For more information or to purchase tickets, email Maxfield at or call 585-343-0055 ext. 6288.

Special Exhibit and Lecture to Illustrate Victorian Fascination with Death

Morgan-Manning Deathways Exhibit2

Rozenn Bailleul-LeSuer of the Morgan-Manning House and Sue Savard of the Emily L. Knapp Museum and Library of Local History holding artifacts from exhibit.

GCC Students to Guest Curate Special Halloween Victorian Deathways Exhibit at Morgan-Manning House

Batavia, New York – Applied learning projects are a critical component to the educational experience at Genesee Community College, and GCC professors look for engaging opportunities to enhance their curriculum and the learning outcomes for their students. Projects that reinforce a positive citizenship, an appreciation of history and community, and support local resources and civic treasures are ideal. And projects that do all of that plus celebrate a popular holiday are nearly a dream come true.

Welcome to the special exhibition entitled, “Changing Victorian Deathways in the 19th Century” in the Red Parlor of the Morgan-Manning House at 151 Main Street in Brockport, New York. The three-day exhibition is scheduled Monday through Wednesday, October 28, 29 and 30, 2019, from 6 – 8 p.m. There will also be a special lecture on Wednesday, October 30 at 7 p.m., “Dying on Script: Changing Victorian Deathways in the 19th Century,” by Derek Maxfield, GCC professor of history who is also a member of the Morgan-Manning House Board of Trustees.

Approximately 25 GCC students from a variety of academic programs are participating in the project by researching specific historic museum artifacts, developing detailed descriptions, and helping to curate the exhibition in preparation for the three-day event. The students are also learning the history of Morgan-Manning House, which was built in 1854, fully restored in 1965 and placed on the National Registry of Historic Places in 1991.

The exhibit is a collaborative effort involving not only GCC, but other museums and historical societies including the Waterloo Library and Historical Society, Emily L. Knapp Museum and Library of Local History in Brockport, and the Town of Bergen History Department. Retired Orleans County Historian Bill Lattin will also generously lend items from his private collection.  Among the related artifacts that will be on loan include mourning apparel, jewelry, hair wreaths and accessories and even a 1890’s glass encased child’s casket from the Waterloo Library and Museum, which has an interesting history all its own.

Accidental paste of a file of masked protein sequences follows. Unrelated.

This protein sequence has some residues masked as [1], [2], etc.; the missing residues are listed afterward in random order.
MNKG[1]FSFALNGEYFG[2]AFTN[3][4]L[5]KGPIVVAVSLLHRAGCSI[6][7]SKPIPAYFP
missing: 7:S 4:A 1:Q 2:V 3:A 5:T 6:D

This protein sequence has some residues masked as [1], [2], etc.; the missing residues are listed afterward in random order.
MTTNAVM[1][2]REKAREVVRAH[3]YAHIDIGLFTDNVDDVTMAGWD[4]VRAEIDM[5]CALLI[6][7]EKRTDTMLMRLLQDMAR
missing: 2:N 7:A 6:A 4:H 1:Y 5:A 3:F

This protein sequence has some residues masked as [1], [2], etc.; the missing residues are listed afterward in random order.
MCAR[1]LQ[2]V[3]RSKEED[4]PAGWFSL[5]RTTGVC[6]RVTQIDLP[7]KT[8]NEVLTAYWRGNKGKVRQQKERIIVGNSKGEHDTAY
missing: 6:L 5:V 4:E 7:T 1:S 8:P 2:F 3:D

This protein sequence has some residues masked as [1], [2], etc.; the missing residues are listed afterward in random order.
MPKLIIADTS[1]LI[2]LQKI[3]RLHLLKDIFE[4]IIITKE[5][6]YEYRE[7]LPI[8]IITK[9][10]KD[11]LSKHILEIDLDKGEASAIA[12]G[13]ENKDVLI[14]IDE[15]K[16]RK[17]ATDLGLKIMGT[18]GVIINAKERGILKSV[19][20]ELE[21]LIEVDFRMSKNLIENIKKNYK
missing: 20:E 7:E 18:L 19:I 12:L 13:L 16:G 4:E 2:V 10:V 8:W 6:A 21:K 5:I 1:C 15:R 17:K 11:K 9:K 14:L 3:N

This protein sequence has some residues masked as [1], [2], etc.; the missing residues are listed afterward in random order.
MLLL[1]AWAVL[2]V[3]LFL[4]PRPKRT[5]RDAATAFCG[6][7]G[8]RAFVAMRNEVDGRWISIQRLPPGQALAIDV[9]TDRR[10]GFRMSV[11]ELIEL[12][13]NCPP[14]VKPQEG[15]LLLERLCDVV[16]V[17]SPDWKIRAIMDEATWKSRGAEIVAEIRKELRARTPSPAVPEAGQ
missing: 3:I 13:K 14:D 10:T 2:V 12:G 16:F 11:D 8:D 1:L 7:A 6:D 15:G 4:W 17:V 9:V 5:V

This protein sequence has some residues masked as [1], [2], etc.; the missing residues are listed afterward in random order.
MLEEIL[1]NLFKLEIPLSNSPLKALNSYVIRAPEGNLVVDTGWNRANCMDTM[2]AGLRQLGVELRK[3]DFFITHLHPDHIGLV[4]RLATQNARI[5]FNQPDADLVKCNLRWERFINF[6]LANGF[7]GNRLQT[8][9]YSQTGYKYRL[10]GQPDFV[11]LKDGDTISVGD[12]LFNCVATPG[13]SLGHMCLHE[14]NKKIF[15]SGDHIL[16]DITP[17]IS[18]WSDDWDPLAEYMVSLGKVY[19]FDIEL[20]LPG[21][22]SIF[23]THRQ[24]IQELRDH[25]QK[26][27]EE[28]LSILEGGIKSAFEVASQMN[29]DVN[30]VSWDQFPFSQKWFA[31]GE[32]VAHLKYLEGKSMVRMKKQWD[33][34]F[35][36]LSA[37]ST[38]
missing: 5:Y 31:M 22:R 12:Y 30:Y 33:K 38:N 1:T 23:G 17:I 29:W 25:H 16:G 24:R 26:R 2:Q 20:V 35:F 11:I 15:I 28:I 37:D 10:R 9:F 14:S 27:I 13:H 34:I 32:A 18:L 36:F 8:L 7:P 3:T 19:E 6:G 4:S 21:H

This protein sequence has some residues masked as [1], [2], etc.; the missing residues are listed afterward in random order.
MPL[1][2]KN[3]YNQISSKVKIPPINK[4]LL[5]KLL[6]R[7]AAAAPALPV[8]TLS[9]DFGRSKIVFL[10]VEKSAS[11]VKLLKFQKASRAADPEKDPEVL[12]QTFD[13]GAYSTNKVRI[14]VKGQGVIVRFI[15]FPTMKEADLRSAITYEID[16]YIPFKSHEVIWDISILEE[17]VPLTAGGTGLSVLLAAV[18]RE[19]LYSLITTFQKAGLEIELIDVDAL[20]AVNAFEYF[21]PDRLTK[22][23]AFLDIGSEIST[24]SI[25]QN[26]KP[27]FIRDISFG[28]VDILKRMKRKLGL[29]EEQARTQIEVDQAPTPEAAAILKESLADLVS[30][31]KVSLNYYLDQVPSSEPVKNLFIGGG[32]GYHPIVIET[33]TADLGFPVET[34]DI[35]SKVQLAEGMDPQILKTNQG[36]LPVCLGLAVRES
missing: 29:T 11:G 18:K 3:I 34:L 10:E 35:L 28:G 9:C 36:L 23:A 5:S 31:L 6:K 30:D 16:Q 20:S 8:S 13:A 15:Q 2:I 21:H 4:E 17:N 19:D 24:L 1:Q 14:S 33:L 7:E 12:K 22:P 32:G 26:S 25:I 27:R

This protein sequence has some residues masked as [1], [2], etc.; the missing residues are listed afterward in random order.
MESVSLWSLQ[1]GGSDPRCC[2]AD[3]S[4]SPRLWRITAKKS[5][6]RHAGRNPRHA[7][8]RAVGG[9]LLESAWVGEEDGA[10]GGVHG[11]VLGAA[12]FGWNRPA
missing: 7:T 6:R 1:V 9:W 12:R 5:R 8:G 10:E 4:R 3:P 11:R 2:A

“Victorian society had rules about everything, and one of the most fascinating aspects about their culture was the manner in which people were put to rest,” Professor Maxfield said. “The students are not only learning about this history, but they are experiencing how exhibits are coordinated, how nonprofit organizations support one another, how to use a popular holiday today to celebrate the past, and perhaps most importantly, how important volunteerism is to community groups.”

Admittance into the Morgan-Manning House is free, but donations are encouraged. No tickets are necessary.

For more information, email Prof. Maxfield at or call 585-343-0055 ext. 6288 or  Marketing Communications Director Donna Rae Sutherland at (585) 343-0055 ext. 6616, or email:

“Conversations on Victorian Chemistry” at Morgan-Manning House


Dimitri Mendeleev

BROCKPORTThe Victorian era was rich with chemical discoveries, not least of which was the development of the iconic periodic table. In this program, we will hear from Dimitri Mendeleev, the chemist recognized as the father of periodic law, and Marie Curie, who discovered two new elements and devoted her life to the study of radioactivity, a concept wholeheartedly rejected by Mendeleev.

Professors Bob LeSuer and Carly Reed from SUNY Brockport will present this fascinating program on Wednesday, Oct. 23rd at 7:00 PM at the Morgan-Manning House in Brockport, NY.  There is no admission charge, though donations are gladly accepted.

Mackowski to kick-off 2019-2020 Historical Horizons Lecture Series at GCC


Dr. Chris Mackowski, St. Bonaventure University

BATAVIA – The Historical Horizons Lecture Series at GCC will kick-off the new year with some real star power.  On Wednesday, Sept. 4th, author Chris Mackowski will talk about his book Grant’s Last Battle: The Story Behind The Personal Memoirs of Ulysses S. Grant.